Joel Howie, artist and winner of one of the six Outside In awards in 2007, talks about his life, residency and exhibition at the Gallery.
Since my stroke at 14 the early part of my life was an ongoing battle with the education system to allow me to do what I want to do, paint and be taken seriously as an artist. This eventually led to me taking a BA in Fine Art at Portsmouth University as a disabled student. My struggle to gain access and understanding from the education system were significant and helped pave the way for others in my situation. Of the many achievements in my life I see learning to use my left hand as one of the most important. I have always striven to prove myself as an artist, first and foremost.
I have had a studio at Art Space in Portsmouth for the past seven years. I work mainly in oils, but also use watercolour charcoal and pencil. My large scale works are all in oil on canvas and focus on the human figure, either in movement or within an environment. They combine both the figurative and abstract and an expressive use of paint and colour. My previous work has included several series of studies of dancers, boxers and people involved in their daily lives and occupations. I have also painted pictures of people with disabilities and this work reflects my personal experience of having been in a centre for people with disabilities for some years and my own personal experience of being disabled.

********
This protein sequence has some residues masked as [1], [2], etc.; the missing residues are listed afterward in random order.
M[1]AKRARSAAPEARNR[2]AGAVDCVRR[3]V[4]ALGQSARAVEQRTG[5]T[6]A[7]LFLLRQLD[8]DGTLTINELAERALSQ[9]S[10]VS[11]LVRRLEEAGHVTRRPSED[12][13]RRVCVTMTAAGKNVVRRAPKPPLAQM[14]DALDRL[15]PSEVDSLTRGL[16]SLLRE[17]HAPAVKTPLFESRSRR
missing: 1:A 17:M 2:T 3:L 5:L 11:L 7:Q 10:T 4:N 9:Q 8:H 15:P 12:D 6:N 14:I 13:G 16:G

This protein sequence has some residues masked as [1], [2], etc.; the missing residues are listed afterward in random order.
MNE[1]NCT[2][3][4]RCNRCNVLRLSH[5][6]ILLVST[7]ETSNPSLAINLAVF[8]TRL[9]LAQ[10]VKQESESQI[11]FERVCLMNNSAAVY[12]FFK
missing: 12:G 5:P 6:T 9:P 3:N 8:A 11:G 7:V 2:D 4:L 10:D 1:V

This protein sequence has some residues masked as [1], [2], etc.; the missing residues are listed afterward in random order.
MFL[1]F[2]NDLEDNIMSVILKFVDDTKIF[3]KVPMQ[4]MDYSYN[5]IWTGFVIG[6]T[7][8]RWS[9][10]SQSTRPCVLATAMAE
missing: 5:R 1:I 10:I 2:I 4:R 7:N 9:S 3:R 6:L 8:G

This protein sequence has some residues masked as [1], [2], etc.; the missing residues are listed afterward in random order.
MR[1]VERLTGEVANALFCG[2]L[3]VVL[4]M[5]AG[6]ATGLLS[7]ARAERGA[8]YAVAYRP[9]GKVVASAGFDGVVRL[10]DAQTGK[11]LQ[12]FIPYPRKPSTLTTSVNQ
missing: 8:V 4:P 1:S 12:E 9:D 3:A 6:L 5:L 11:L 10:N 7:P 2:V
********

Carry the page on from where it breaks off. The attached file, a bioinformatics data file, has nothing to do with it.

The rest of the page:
I am a member of the Partners in Art scheme run at Pallant House Gallery and with my partner I have been visiting dance studios and developing a series of paintings that I hope to exhibit in the near future. I rely on support to carry on with my work and to prevent me from becoming isolated.
During my residency at Pallant House Gallery I have developed a body of work inspired by the interior spaces of the Gallery, the people within them and the light and space in the building and rooms, there are also images of Chichester, the City and Cathedral. My paintings are derived from photographs and often capture people in repose or reflection.
I would like to thank Frances Peppercorn for her help with writing this article and supporting me in my exhibition at Pallant House Gallery and also my mother.